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Overcoming Inventory Allocation Obstacles in an Omnichannel World

Having the right product, in the right place, at the right time and the right price in retail, is one of the oldest and greatest challenges retailers and brands face. The logistical complexity of this problem is magnified when we consider that retailers must address this issue in an omnichannel environment where consumers expect the physical and digital worlds to be seamlessly integrated. Omnichannel interactions are extremely tough to achieve for most retailers.

Originally developed for physical brick-and-mortar, the current retail model isn’t intended for digital commerce. But consumers expect the purchasing process to be personalized, convenient and quick. Merchants can only fulfill these expectations if inventory is properly allocated or pulled from the most optimal store location or fulfillment center. The old methods for managing stock will leave the customer unsatisfied or prove prohibitively costly for the merchant.

Non-linear purchase journey

The purchase journey for customers is no longer a linear process. Today, customers can:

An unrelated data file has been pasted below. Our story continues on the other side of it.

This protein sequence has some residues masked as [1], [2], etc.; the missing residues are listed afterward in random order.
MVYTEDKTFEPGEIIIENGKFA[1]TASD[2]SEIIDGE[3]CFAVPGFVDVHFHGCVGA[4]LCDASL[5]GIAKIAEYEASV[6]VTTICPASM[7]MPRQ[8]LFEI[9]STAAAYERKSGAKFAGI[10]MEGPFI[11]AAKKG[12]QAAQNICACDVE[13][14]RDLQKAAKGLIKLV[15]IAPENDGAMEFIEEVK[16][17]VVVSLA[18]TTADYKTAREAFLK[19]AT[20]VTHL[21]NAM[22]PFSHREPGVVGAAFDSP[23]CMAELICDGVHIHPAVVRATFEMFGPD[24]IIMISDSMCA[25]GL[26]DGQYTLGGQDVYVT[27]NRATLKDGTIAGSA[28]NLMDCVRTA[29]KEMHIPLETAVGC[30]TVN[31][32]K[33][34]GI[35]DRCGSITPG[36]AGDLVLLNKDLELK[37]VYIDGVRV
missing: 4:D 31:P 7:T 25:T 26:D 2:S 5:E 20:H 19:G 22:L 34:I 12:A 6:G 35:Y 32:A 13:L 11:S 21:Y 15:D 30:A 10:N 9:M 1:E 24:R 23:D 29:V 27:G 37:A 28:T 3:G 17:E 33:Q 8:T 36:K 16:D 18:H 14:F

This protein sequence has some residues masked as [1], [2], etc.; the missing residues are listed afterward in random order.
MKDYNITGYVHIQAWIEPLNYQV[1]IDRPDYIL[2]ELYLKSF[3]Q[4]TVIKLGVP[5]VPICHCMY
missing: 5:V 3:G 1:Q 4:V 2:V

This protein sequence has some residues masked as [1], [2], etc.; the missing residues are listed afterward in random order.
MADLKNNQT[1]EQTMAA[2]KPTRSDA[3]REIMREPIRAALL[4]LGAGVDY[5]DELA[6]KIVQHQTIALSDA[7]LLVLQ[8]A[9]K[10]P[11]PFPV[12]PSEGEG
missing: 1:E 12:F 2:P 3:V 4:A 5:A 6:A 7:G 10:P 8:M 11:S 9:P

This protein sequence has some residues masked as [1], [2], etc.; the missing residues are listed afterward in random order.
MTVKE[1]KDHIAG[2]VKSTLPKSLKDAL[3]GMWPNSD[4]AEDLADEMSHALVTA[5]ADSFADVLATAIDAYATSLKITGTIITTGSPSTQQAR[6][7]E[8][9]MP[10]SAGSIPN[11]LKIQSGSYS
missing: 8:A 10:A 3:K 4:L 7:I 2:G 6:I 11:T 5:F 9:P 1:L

1. Purchase products directly in a local store
  2. Buy online and have products shipped from either a store or fulfillment center
  3. Buy online and pick up products in a local store
  4. Return products to either a store or fulfillment center.

All of these “convenient” options place an enormous strain on logistics and inventories while clouding future demand and allocation forecasts. Currently, retailers are not addressing these pain points in the most efficient manner.

The current state

Although retailers have systems that help them address the non-linear purchase journey, they’re not as effective as they should be when managing online orders. These systems are no match for customer expectations for fast deliveries, which can negatively impact shipping costs.

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Additionally, a fast-turning product has to be readily available to maximize sales and minimize stockouts. To meet demand, some retailers try to strategically overstock their stores and fulfillment centers.

For retailers that don’t overstock products, the best location (i.e. fulfillment center or store) from which to ship a product is critical. And this need has to be met with proper physical and digital store assortments. Often, there’s a misalignment between supply and demand, and this misalignment ultimately results in excess inventory, higher inventory carrying costs, unnecessary markdowns, diminished margins and lost sales.

The rules-driven approach

Today, most retailers experience uneven levels of consumer demand across their retail network. It’s hard to keep up with this diffused demand since Order Management Systems (OMS) are often rules-based and manually driven. When employing a purely rules-driven approach, it becomes very difficult to ensure that product inventory is in the right location to fulfill demand from the most optimal location possible. As a result, retailers end up carrying excess inventory across the board, which increases the need for markdowns.